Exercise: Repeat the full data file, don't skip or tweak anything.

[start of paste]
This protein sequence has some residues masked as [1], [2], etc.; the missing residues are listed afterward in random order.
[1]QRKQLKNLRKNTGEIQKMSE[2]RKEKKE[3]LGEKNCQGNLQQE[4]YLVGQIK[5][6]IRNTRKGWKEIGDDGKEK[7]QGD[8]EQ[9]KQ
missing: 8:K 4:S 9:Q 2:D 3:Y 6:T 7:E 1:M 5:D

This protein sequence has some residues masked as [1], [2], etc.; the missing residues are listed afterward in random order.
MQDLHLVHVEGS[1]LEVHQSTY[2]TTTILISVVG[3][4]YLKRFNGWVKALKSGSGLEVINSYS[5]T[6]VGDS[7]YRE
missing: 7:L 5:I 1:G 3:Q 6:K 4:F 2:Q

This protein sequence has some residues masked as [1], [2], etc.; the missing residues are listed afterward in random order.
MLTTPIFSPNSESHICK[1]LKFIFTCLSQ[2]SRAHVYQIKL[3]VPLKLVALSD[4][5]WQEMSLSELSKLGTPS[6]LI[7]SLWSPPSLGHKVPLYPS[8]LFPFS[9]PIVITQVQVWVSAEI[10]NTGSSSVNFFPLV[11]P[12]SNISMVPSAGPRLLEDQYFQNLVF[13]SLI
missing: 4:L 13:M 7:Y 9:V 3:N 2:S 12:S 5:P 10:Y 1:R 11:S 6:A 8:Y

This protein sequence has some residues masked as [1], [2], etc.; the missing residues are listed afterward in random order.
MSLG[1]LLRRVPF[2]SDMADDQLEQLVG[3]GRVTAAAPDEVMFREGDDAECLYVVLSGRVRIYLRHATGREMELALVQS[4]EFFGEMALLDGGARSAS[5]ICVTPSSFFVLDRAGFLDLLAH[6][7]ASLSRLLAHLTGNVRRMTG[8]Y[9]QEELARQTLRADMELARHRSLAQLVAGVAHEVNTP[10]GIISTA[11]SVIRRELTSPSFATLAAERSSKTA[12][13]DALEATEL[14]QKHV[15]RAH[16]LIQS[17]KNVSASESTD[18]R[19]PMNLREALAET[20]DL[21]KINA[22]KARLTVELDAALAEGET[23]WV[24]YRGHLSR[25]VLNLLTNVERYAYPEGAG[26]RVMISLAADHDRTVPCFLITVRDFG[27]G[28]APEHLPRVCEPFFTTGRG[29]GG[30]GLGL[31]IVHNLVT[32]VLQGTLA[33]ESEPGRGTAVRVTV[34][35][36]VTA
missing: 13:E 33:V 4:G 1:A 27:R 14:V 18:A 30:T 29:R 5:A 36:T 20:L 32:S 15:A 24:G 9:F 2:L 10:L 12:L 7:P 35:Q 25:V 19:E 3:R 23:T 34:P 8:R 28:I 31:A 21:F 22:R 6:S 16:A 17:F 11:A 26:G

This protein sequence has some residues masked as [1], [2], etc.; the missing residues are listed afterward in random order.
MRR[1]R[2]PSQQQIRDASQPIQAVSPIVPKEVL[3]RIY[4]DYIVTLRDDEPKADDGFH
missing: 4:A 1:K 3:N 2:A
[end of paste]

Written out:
This protein sequence has some residues masked as [1], [2], etc.; the missing residues are listed afterward in random order.
[1]QRKQLKNLRKNTGEIQKMSE[2]RKEKKE[3]LGEKNCQGNLQQE[4]YLVGQIK[5][6]IRNTRKGWKEIGDDGKEK[7]QGD[8]EQ[9]KQ
missing: 8:K 4:S 9:Q 2:D 3:Y 6:T 7:E 1:M 5:D

This protein sequence has some residues masked as [1], [2], etc.; the missing residues are listed afterward in random order.
MQDLHLVHVEGS[1]LEVHQSTY[2]TTTILISVVG[3][4]YLKRFNGWVKALKSGSGLEVINSYS[5]T[6]VGDS[7]YRE
missing: 7:L 5:I 1:G 3:Q 6:K 4:F 2:Q

This protein sequence has some residues masked as [1], [2], etc.; the missing residues are listed afterward in random order.
MLTTPIFSPNSESHICK[1]LKFIFTCLSQ[2]SRAHVYQIKL[3]VPLKLVALSD[4][5]WQEMSLSELSKLGTPS[6]LI[7]SLWSPPSLGHKVPLYPS[8]LFPFS[9]PIVITQVQVWVSAEI[10]NTGSSSVNFFPLV[11]P[12]SNISMVPSAGPRLLEDQYFQNLVF[13]SLI
missing: 4:L 13:M 7:Y 9:V 3:N 2:S 12:S 5:P 10:Y 1:R 11:S 6:A 8:Y

This protein sequence has some residues masked as [1], [2], etc.; the missing residues are listed afterward in random order.
MSLG[1]LLRRVPF[2]SDMADDQLEQLVG[3]GRVTAAAPDEVMFREGDDAECLYVVLSGRVRIYLRHATGREMELALVQS[4]EFFGEMALLDGGARSAS[5]ICVTPSSFFVLDRAGFLDLLAH[6][7]ASLSRLLAHLTGNVRRMTG[8]Y[9]QEELARQTLRADMELARHRSLAQLVAGVAHEVNTP[10]GIISTA[11]SVIRRELTSPSFATLAAERSSKTA[12][13]DALEATEL[14]QKHV[15]RAH[16]LIQS[17]KNVSASESTD[18]R[19]PMNLREALAET[20]DL[21]KINA[22]KARLTVELDAALAEGET[23]WV[24]YRGHLSR[25]VLNLLTNVERYAYPEGAG[26]RVMISLAADHDRTVPCFLITVRDFG[27]G[28]APEHLPRVCEPFFTTGRG[29]GG[30]GLGL[31]IVHNLVT[32]VLQGTLA[33]ESEPGRGTAVRVTV[34][35][36]VTA
missing: 13:E 33:V 4:G 1:A 27:R 14:V 18:A 30:T 29:R 5:A 36:T 20:L 32:S 15:A 24:G 9:F 2:L 10:L 12:L 7:P 35:Q 25:V 19:E 3:R 23:T 34:P 8:R 28:I 31:A 21:F 22:R 6:S 16:A 17:F 11:A 26:G

This protein sequence has some residues masked as [1], [2], etc.; the missing residues are listed afterward in random order.
MRR[1]R[2]PSQQQIRDASQPIQAVSPIVPKEVL[3]RIY[4]DYIVTLRDDEPKADDGFH
missing: 4:A 1:K 3:N 2:A